NEW DELHI (Reuters) - India's Supreme Court on Thursday rejected a plea to stop the government from deporting to Myanmar some 150 Rohingya Muslims police detained last month, paving the way for them to be sent to a country where hundreds have been killed following a military coup.
Prime Minister Narendra Modi's government has been trying to send back Rohingyas, a Muslim minority from Myanmar who have found refuge in India after fleeing persecution and waves of violence over the years.
Two refugees petitioned the Supreme Court for the release of Rohingya men and women detained in the northern Jammu region last month, and block the government from deporting them.
But Chief Justice Sharad Arvind Bobde said the deportations could go ahead as long as officials followed due process. "It is not possible to grant the interim relief prayed for," the judge said in his order.
"Regarding the contention raised on behalf of the petitioners about the present state of affairs in Myanmar, we have to state that we cannot comment upon something happening in another country," he added.
Hundreds of people have been killed in Myanmar since the army seized power in a coup on Feb. 1.
The ruling has triggered panic among refugees in India, a Rohingya community leader in New Delhi said, declining to be named out of fear of reprisals.
"This is a terrifying order made by the highest court in India," he said. "Given the horrifying situation in Myanmar, I had really hoped the judge would rule in our favour."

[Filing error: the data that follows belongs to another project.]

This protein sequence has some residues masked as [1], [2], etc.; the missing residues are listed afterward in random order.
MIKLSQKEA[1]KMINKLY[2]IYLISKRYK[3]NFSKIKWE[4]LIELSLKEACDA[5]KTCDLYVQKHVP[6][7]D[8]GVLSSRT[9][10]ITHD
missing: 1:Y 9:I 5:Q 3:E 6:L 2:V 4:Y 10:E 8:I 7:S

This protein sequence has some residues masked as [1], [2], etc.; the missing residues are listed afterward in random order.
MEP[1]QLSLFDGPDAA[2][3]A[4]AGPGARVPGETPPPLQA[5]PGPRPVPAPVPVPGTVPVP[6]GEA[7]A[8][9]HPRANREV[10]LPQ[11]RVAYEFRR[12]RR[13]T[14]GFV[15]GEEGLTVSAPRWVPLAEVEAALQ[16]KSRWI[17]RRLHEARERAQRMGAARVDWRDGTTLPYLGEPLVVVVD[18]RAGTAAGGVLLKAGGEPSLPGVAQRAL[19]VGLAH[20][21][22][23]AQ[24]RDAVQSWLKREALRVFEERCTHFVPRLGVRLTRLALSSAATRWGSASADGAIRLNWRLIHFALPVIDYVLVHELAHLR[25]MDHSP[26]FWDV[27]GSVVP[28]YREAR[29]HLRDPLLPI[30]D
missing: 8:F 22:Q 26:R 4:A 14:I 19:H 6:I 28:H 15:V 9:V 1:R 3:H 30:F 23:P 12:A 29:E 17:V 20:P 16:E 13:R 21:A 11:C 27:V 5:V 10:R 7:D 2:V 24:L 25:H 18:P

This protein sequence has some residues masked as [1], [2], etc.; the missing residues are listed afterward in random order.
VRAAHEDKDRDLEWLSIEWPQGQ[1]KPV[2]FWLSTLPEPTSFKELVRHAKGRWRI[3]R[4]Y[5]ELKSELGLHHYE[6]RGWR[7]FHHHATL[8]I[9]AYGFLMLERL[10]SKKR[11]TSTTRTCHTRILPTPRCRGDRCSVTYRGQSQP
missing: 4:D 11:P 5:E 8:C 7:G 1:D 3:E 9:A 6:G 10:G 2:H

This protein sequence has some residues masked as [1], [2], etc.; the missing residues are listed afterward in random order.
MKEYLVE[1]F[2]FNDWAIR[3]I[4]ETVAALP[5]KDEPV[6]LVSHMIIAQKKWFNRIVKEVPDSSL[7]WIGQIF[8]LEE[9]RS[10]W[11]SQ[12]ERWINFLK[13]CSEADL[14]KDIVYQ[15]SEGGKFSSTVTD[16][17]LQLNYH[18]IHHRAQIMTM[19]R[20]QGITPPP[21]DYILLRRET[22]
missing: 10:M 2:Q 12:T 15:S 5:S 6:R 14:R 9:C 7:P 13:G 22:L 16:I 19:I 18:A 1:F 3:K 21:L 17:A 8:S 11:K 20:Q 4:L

The Modi government says the Rohingya are in the country illegally and a security threat. At least a dozen Rohingya have been deported since 2017, according to community leaders.
Last week, officials tried deporting a 16-year-old Rohingya girl https://www.reuters.com/article/bangladesh-rohingya-india-myanmar/india-halts-deportation-of-16-year-old-rohingya-girl-to-myanmar-idUSL4N2LV12Z and drove her to the border, but that attempt failed as authorities in Myanmar were not reachable, officials said.
Many of the Rohingya in India carry identity cards issued by the United Nations refugee agency (UNHCR) recognising them as refugees, but the country is not a signatory to the U.N. Refugee Convention. India also rejects a U.N. position that deporting the Rohingya violates the principle of refoulement – forcible return of refugees to a country where they face danger.
Thursday's order shows a "blatant disregard" for that principle, said Fazal Abdali, a lawyer involved in Rohingya deportation cases.
"It sends a message that India is no longer a refuge for persecuted minorities," Abdali said.
(Reporting by Zeba Siddiqui in NEW DELHI; Additional reporting by Suchitra Mohanty in NEW DELHI; Editing by Sanjeev Miglani and Lisa Shumaker)